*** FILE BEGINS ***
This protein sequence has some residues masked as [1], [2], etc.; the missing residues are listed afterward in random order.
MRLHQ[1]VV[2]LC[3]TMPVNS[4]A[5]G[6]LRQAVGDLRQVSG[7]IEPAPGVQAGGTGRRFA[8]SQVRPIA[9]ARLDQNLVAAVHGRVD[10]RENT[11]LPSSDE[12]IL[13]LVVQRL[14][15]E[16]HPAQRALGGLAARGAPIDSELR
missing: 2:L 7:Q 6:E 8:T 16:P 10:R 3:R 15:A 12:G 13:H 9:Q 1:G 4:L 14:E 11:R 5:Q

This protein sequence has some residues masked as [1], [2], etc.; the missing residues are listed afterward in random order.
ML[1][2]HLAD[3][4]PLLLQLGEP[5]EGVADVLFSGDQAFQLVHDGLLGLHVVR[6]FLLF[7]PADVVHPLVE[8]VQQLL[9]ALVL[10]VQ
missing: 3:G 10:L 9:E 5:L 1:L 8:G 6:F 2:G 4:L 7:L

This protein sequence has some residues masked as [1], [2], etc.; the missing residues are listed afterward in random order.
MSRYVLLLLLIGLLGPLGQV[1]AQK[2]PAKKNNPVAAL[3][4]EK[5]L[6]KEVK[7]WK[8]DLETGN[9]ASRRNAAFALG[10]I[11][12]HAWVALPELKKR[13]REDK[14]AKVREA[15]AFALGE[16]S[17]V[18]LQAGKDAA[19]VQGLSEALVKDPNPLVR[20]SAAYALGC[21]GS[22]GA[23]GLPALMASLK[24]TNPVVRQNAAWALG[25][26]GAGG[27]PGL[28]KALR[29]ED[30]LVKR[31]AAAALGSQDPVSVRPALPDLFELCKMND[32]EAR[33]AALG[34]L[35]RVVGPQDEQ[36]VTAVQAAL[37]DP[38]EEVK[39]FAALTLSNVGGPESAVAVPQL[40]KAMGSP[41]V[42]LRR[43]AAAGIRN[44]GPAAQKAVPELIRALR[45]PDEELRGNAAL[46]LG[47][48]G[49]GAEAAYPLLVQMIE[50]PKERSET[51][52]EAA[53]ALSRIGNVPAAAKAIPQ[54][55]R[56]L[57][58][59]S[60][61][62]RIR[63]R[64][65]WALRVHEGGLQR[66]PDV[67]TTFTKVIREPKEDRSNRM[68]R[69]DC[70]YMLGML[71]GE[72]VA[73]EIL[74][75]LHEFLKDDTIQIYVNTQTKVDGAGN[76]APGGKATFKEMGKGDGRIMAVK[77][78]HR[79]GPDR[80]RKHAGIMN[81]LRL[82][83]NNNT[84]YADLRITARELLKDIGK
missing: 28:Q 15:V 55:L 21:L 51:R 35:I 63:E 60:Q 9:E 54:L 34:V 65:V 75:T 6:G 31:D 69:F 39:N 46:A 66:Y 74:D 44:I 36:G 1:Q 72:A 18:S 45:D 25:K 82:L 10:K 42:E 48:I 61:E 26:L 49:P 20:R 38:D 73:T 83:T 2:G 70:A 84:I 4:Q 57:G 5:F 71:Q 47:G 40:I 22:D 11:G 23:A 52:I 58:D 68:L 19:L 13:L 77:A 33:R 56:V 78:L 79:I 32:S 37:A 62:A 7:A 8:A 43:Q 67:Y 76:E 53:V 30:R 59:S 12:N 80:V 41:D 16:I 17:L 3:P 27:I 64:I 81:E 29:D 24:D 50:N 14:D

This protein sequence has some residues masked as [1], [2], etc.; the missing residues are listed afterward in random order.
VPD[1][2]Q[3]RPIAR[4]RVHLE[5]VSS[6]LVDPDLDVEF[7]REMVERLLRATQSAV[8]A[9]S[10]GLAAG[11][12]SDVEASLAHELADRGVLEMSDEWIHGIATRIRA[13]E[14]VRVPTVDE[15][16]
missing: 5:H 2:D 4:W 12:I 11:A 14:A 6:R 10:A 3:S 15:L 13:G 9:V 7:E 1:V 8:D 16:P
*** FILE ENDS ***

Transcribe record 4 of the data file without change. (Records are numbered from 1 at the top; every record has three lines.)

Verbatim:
This protein sequence has some residues masked as [1], [2], etc.; the missing residues are listed afterward in random order.
VPD[1][2]Q[3]RPIAR[4]RVHLE[5]VSS[6]LVDPDLDVEF[7]REMVERLLRATQSAV[8]A[9]S[10]GLAAG[11][12]SDVEASLAHELADRGVLEMSDEWIHGIATRIRA[13]E[14]VRVPTVDE[15][16]
missing: 5:H 2:D 4:W 12:I 11:A 14:A 6:R 10:A 3:S 15:L 13:G 9:V 7:E 1:V 8:D 16:P